Do angina symptoms not respond to prescribed medicine or fail to go away in 10 to 15 minutes?
Does severe shortness of breath (with or without wheezing) occur in a person with heart failure?
Does a person with heart failure have any of these problems?
Unexplained weight gain of 3 to 5 pounds.
Mild shortness of breath and a cough with pink or frothy mucus.
The flu or a cold.
Heart failure symptoms get worse.
Do any of these problems occur?
Chest pain with exertion and the pain goes away with rest.
Shortness of breath or fatigue when doing normal activities or when lying down.
Swelling in the legs or ankles. Shoes can feel too tight all of a sudden.
Self-Care / Prevention
Have regular medical checkups. Get your blood pressure checked at each office visit or at least every 2 years. Get your blood cholesterol tested at least every 5 years (or advised by your doctor).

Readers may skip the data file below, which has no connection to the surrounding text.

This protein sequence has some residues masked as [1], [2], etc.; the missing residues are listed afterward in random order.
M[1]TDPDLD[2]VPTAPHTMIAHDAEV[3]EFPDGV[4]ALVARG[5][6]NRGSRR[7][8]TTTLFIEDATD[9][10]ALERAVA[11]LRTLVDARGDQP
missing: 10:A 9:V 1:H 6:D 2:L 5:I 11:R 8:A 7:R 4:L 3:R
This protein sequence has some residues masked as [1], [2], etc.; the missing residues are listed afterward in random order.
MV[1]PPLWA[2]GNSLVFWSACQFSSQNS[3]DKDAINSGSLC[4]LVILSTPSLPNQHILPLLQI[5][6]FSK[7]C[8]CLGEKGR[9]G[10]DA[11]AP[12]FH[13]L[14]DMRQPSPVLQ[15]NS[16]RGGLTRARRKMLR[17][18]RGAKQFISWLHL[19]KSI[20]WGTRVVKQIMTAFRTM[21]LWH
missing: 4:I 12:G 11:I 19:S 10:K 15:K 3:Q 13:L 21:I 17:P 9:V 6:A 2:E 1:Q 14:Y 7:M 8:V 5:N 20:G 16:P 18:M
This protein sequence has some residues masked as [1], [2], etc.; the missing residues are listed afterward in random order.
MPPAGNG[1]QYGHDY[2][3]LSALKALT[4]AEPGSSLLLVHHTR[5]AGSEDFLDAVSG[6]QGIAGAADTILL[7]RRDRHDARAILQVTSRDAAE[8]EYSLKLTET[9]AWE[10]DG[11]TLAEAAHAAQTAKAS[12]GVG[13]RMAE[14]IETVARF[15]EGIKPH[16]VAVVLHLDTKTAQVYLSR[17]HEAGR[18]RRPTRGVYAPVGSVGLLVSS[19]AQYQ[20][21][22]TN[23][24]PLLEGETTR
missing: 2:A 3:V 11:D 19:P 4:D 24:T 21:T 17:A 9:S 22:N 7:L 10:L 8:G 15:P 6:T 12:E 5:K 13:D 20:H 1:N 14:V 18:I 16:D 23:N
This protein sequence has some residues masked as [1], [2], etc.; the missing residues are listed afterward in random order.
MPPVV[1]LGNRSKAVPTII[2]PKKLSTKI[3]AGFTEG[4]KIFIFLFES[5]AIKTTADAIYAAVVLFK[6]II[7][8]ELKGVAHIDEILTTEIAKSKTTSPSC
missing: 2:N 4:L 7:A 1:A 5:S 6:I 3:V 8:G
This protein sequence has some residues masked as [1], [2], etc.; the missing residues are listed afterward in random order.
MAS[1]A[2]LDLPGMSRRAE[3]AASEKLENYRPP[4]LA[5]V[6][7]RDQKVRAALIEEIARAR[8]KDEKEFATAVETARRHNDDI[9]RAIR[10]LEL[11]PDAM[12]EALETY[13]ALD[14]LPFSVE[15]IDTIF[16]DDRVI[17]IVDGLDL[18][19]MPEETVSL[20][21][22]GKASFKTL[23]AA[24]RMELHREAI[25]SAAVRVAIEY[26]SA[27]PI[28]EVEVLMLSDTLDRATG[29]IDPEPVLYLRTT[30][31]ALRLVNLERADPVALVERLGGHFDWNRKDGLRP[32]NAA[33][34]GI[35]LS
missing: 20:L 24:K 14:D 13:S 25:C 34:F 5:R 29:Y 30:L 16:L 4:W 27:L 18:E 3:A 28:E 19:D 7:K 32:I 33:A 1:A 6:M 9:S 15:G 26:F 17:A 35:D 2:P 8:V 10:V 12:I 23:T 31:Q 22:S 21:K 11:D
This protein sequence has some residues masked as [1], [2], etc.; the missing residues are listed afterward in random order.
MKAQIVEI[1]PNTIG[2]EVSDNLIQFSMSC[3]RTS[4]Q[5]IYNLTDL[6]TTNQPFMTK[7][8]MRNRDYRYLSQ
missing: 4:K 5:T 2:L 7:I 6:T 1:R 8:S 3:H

Don't smoke. If you smoke, quit.
Get to or stay at a healthy weight.
Take all medications as prescribed.
Ask your doctor about taking a low dose of aspirin (e.g., 1 baby aspirin) daily.
Watch for signs of diabetes. See your doctor if you have any.
Follow a diet low in saturated fats, trans fats, and cholesterol. Limit sodium to 1,500 to 2,400 milligrams per day. Follow the DASH Eating Plan.
Get regular exercise. Follow your doctor's advice.
Manage stress. Practice relaxation techniques.
If you drink alcohol, do so in moderation. Too much alcohol can raise the risk for high blood pressure, heart disease, stroke, and other health problems. Moderate drinking, may be linked to a lower risk of coronary heart disease in some persons. Moderation means no more than 2 drinks a day for men; 1 drink a day for women and persons age 65 and older. One drink = 4 oz. of wine; 12 oz. of beer; or 1-1/2 oz. of 80 proof liquor.
Ask your doctor how much, if any, alcohol you should drink.
Get your doctor's advice about taking vitamins, minerals, and herbal products.